Several studies have analyzed factors affecting the procedural results of SBE-assisted ERCP. One study reported that pancreatic indications, the first ERCP attempt, and the absence of a transparent hood affected procedural failure.18 Another study claimed that malignant biliary obstruction, the first ERCP attempt, and Roux-en-Y reconstruction affected the procedural results.10 Similarly, a multicenter study reported that the factors that affected procedural failure were malignancy, pancreatic indication, and Roux-en-Y reconstruction.19
Table 3 shows the outcomes of conventional/short DBE-assisted ERCP procedures in patients with SAA.26–34 The procedural success rates of conventional and short DBE-assisted ERCP were 80.0%–88.0% and 69.8%–98.6%, respectively. A multicenter prospective study of 311 patients reported that the enteroscopy, cannulation, and procedural success rates were 97.7%, 96.4%, and 92.3%, respectively. Adverse events occurred in 10.6% of patients.35 According to the latest systematic review and meta-analysis, the pooled enteroscopy, cannulation, and procedural success rates were 90%, 94%, and 93%, respectively. Adverse events occurred in 4% of the procedures.36 Major adverse events included pancreatitis (
Table 3 . Outcomes of DBE-Assisted ERCP.
|Author||Year||Type of scope||Enteroscopy success||Cannulation success||Procedural success|
|Aabakken et al26||2007||Conventional||94.4 (17/18)||88.2 (15/17)||83.3 (15/18)|
|Emmett and Mallat27||2007||Conventional||85.0 (17/20)||94.1 (16/17)||80.0 (16/20)|
|Pohl et al28||2009||Conventional||88.0 (22/25)||100 (22/22)||88.0 (22/25)|
|Shimatani et al29||2009||Short||97.1 (100/103)||98.0 (98/100)||95.1 (98/103)|
|Parlak et al30||2010||Conventional||92.9 (13/14)||100 (13/13)||85.7 (12/14)|
|Tsutsumi et al31||2015||Short||98.6 (71/72)||100 (71/71)||98.6 (71/72)|
|Cheng et al32||2015||Short||94.8 (73/77)||94.5 (69/73)||87.0 (67/77)|
|Liu et al33||2017||Short||75.6 (65/86)||92.3 (60/65)||69.8 (60/86)|
|Uchida et al34||2020||Short||94.3 (759/805)||N/A||90.7 (730/805)|
Values are presented as % (number)..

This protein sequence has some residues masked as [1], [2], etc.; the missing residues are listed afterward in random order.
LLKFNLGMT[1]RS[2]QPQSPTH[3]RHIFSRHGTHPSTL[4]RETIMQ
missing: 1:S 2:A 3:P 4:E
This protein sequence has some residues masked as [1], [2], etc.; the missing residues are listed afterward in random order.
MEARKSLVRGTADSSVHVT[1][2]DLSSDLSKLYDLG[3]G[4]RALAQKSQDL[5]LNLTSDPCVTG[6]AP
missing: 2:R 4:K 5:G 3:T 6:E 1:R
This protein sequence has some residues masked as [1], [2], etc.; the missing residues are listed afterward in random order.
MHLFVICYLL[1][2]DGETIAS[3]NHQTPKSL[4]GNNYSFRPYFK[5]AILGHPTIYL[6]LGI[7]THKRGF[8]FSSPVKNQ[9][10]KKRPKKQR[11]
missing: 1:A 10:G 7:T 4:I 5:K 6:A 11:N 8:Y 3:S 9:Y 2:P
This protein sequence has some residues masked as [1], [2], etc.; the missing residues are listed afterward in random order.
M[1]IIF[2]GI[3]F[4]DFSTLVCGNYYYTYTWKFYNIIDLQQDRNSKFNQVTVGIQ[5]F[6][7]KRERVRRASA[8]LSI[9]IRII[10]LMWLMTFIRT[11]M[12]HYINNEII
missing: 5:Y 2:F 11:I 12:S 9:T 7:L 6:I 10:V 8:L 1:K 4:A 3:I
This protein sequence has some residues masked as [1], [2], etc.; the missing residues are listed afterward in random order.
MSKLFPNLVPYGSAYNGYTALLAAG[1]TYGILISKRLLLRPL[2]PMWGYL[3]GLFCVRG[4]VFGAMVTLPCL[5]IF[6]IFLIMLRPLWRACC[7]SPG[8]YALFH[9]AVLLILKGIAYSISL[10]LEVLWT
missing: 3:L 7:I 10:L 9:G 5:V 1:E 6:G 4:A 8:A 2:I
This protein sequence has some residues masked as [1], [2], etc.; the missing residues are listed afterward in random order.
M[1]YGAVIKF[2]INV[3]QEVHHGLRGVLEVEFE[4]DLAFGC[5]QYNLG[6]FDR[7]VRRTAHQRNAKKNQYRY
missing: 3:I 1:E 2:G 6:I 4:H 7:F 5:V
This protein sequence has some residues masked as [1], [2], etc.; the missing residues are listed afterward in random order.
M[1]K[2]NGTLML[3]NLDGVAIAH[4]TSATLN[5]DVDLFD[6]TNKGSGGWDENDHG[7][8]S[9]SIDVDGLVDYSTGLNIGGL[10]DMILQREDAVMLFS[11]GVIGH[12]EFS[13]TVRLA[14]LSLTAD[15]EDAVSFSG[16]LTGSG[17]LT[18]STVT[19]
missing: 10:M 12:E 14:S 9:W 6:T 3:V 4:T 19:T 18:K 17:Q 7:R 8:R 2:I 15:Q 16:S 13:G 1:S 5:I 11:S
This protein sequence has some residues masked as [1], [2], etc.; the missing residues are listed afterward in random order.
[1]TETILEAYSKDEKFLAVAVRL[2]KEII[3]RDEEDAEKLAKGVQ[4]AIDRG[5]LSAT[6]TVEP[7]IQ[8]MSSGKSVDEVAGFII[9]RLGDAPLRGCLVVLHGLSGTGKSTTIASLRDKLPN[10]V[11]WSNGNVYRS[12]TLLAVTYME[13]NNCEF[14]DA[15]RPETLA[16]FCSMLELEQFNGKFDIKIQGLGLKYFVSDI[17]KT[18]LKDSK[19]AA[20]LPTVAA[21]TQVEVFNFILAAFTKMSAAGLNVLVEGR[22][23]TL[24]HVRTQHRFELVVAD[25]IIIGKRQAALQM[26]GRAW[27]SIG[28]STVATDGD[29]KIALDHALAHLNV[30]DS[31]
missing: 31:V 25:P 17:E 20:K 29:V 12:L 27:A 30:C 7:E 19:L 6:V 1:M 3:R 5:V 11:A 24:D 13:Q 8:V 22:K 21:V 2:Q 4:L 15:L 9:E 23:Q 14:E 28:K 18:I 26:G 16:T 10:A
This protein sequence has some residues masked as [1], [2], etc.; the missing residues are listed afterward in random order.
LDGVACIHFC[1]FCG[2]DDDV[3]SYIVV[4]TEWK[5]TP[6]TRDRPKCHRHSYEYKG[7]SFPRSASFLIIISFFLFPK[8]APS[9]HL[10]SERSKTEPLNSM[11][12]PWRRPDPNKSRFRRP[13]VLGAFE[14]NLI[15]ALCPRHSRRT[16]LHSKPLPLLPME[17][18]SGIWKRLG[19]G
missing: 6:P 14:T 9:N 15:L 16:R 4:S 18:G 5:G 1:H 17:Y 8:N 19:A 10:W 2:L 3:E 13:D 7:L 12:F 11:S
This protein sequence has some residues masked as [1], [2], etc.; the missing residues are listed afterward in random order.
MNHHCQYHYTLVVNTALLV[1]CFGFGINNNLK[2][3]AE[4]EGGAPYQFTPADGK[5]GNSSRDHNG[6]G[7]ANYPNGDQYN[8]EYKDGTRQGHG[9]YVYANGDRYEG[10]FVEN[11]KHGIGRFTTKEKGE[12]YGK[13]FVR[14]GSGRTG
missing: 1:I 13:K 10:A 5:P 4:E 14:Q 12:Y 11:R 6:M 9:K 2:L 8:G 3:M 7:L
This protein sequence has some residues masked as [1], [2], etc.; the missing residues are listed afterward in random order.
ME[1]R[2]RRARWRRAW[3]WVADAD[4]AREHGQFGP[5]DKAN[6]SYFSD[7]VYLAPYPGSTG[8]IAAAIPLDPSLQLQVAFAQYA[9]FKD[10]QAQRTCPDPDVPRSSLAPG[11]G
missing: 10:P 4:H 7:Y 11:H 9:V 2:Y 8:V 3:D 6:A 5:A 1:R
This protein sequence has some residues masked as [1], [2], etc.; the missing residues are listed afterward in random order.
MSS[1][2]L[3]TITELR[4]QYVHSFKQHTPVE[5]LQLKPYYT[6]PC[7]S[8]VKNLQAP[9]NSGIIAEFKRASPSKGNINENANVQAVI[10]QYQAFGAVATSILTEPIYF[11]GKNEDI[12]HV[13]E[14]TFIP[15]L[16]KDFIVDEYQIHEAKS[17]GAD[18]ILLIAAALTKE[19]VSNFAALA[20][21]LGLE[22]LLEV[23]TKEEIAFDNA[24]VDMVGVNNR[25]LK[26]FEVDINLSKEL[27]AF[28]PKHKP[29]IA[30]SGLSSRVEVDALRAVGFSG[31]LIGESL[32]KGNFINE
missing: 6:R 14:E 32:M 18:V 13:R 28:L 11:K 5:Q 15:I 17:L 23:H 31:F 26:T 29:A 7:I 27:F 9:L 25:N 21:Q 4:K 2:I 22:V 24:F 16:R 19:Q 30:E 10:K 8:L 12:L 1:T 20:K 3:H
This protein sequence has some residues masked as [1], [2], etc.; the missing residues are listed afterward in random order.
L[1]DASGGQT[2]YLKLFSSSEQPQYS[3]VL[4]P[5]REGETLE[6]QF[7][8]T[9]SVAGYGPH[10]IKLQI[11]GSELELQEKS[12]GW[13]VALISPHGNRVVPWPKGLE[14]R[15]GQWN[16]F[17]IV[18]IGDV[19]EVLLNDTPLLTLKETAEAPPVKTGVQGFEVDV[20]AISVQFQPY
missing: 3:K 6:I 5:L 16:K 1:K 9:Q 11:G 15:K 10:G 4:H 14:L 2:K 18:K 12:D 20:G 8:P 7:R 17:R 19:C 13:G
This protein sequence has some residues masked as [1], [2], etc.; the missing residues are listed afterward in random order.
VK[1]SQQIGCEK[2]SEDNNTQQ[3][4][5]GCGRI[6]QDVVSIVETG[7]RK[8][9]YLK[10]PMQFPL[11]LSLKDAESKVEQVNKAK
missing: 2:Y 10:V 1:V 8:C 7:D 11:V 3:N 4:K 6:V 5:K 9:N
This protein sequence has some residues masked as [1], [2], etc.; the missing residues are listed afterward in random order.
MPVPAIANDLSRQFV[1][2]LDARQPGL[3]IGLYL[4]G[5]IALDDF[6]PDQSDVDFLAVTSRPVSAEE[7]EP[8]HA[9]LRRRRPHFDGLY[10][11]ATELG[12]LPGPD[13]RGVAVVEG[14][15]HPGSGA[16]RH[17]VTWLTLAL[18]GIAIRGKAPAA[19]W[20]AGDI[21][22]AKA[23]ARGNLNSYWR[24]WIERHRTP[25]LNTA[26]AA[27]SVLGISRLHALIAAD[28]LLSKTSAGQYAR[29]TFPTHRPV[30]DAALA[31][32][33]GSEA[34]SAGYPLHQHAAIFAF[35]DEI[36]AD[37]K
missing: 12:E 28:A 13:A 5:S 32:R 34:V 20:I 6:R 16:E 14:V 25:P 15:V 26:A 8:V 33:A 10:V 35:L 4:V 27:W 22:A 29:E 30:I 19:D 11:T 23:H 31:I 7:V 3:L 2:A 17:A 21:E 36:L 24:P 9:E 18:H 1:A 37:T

DBE, double-balloon enteroscopy; ERCP, endoscopic retrograde cholangiopancreatography; N/A, not available..
Several suggestions have been made for ensuring the successful completion of DBE-assisted ERCP. Similar to procedures using an SBE, the retroflex position is also useful for biliary cannulation using a DBE. Since the working channel port appears in the 5:30-o’clock position in the endoscopic view, positioning the papilla in the 6-o’clock direction is effective for performing EST safely.38 This position provides total protrusion and a hooding fold, which are the landmarks for the correct direction of the bile duct while performing EST. Furthermore, it is possible to confirm whether common bile duct stones are present between the balloon and common bile duct during EPLBD.39
Factors affecting the procedural results of DBE-assisted ERCP have also been reported. A study reported that DBE-assisted ERCP in patients with childhood surgery, biliary atresia, and a second operation post-transplant was likely to fail among those who had undergone Roux-en-Y reconstruction.33 Another study showed that Roux-en-Y reconstruction and first-time DBE-assisted ERCP affected the technical failure and adverse event rates.34 In that study, whether the procedure was performed by a trainee did not significantly affect the technical success or adverse event rates. Moreover, a study that analyzed the factors affecting complete stone extraction revealed that a larger common bile duct diameter had a negative effect on complete stone extraction, while using the retroflex position could be useful for achieving complete stone clearance.40
Although many reports on BE-assisted ERCP have shown good outcomes in patients with SAA, there are several difficulties in achieving successful completion; therefore, it is impossible to complete treatment in all cases using BE-assisted ERCP only, and alternative treatments are needed in some patients. PTBD is an effective drainage technique that is performed under fluoroscopic guidance to gain biliary access. A needle is passed through the skin into a dilated biliary duct, after which the patient may undergo external drainage.41 Despite high success rates, it may be impractical in urgent cases because of the requirement for serial dilation and track maturation.42 Moreover, there may be problems associated with the external drainage tube. However, PTBD can be used to perform stone extraction effectively and safely. Consequently, it is a good choice as an alternative treatment in cases of difficult stone extraction using BE.